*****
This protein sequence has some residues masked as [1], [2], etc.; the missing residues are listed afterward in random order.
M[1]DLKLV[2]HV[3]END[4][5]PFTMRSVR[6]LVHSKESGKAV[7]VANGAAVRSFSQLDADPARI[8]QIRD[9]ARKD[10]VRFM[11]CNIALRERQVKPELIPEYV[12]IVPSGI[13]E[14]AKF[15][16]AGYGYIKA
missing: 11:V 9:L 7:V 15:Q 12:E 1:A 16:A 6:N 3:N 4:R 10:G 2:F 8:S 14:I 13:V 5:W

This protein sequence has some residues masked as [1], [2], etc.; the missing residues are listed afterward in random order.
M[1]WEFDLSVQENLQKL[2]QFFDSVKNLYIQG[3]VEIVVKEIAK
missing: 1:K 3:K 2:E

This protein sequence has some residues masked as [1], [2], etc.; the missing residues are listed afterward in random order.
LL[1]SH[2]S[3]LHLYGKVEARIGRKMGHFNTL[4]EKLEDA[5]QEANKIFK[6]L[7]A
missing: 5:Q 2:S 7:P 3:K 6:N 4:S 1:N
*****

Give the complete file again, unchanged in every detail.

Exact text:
This protein sequence has some residues masked as [1], [2], etc.; the missing residues are listed afterward in random order.
M[1]DLKLV[2]HV[3]END[4][5]PFTMRSVR[6]LVHSKESGKAV[7]VANGAAVRSFSQLDADPARI[8]QIRD[9]ARKD[10]VRFM[11]CNIALRERQVKPELIPEYV[12]IVPSGI[13]E[14]AKF[15][16]AGYGYIKA
missing: 11:V 9:L 7:V 15:Q 12:E 1:A 16:A 6:N 3:N 4:R 10:G 2:F 8:S 14:I 13:V 5:W

This protein sequence has some residues masked as [1], [2], etc.; the missing residues are listed afterward in random order.
M[1]WEFDLSVQENLQKL[2]QFFDSVKNLYIQG[3]VEIVVKEIAK
missing: 1:K 3:K 2:E

This protein sequence has some residues masked as [1], [2], etc.; the missing residues are listed afterward in random order.
LL[1]SH[2]S[3]LHLYGKVEARIGRKMGHFNTL[4]EKLEDA[5]QEANKIFK[6]L[7]A
missing: 5:Q 2:S 7:P 3:K 6:N 4:S 1:N